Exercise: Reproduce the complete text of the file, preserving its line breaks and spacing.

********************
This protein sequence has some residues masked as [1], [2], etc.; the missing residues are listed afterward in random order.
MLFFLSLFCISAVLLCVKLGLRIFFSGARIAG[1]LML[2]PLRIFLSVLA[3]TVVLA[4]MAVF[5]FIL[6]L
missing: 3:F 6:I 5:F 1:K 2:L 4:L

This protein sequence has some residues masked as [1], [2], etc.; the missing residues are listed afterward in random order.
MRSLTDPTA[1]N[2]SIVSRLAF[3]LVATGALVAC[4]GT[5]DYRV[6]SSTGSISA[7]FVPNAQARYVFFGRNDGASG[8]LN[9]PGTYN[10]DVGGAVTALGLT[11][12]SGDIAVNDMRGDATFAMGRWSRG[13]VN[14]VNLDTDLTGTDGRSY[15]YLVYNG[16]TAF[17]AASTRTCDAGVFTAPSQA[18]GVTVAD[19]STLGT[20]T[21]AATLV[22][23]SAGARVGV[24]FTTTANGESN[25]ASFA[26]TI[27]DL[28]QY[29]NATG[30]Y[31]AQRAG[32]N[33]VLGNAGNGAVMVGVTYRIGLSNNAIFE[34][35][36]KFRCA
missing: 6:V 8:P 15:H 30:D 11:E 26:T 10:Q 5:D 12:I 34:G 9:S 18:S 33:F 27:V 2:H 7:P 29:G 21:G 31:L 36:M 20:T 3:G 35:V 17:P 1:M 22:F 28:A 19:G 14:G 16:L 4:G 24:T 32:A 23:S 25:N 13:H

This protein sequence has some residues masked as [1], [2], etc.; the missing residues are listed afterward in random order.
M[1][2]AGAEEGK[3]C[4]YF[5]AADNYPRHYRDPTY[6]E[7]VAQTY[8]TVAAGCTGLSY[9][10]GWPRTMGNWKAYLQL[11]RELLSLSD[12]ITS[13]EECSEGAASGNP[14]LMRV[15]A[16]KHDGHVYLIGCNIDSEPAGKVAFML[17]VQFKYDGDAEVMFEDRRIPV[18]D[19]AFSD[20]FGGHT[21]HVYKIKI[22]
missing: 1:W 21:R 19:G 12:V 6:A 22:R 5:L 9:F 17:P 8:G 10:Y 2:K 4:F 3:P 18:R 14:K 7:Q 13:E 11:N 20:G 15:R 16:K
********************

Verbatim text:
This protein sequence has some residues masked as [1], [2], etc.; the missing residues are listed afterward in random order.
MLFFLSLFCISAVLLCVKLGLRIFFSGARIAG[1]LML[2]PLRIFLSVLA[3]TVVLA[4]MAVF[5]FIL[6]L
missing: 3:F 6:I 5:F 1:K 2:L 4:L

This protein sequence has some residues masked as [1], [2], etc.; the missing residues are listed afterward in random order.
MRSLTDPTA[1]N[2]SIVSRLAF[3]LVATGALVAC[4]GT[5]DYRV[6]SSTGSISA[7]FVPNAQARYVFFGRNDGASG[8]LN[9]PGTYN[10]DVGGAVTALGLT[11][12]SGDIAVNDMRGDATFAMGRWSRG[13]VN[14]VNLDTDLTGTDGRSY[15]YLVYNG[16]TAF[17]AASTRTCDAGVFTAPSQA[18]GVTVAD[19]STLGT[20]T[21]AATLV[22][23]SAGARVGV[24]FTTTANGESN[25]ASFA[26]TI[27]DL[28]QY[29]NATG[30]Y[31]AQRAG[32]N[33]VLGNAGNGAVMVGVTYRIGLSNNAIFE[34][35][36]KFRCA
missing: 6:V 8:P 15:H 30:D 11:E 26:T 10:Q 5:D 12:I 34:G 9:S 18:S 33:F 27:V 2:H 7:P 29:G 21:G 31:L 36:M 20:T 3:G 35:V 17:P 1:M 22:F 28:A 19:G 14:G 16:L 4:G 24:T 32:A 23:S 25:N 13:H

This protein sequence has some residues masked as [1], [2], etc.; the missing residues are listed afterward in random order.
M[1][2]AGAEEGK[3]C[4]YF[5]AADNYPRHYRDPTY[6]E[7]VAQTY[8]TVAAGCTGLSY[9][10]GWPRTMGNWKAYLQL[11]RELLSLSD[12]ITS[13]EECSEGAASGNP[14]LMRV[15]A[16]KHDGHVYLIGCNIDSEPAGKVAFML[17]VQFKYDGDAEVMFEDRRIPV[18]D[19]AFSD[20]FGGHT[21]HVYKIKI[22]
missing: 1:W 21:R 19:G 12:V 6:A 22:R 5:L 9:F 17:P 8:G 10:Y 2:K 4:F 3:P 18:R 14:K 7:Q 13:E 11:N 20:G 15:R 16:K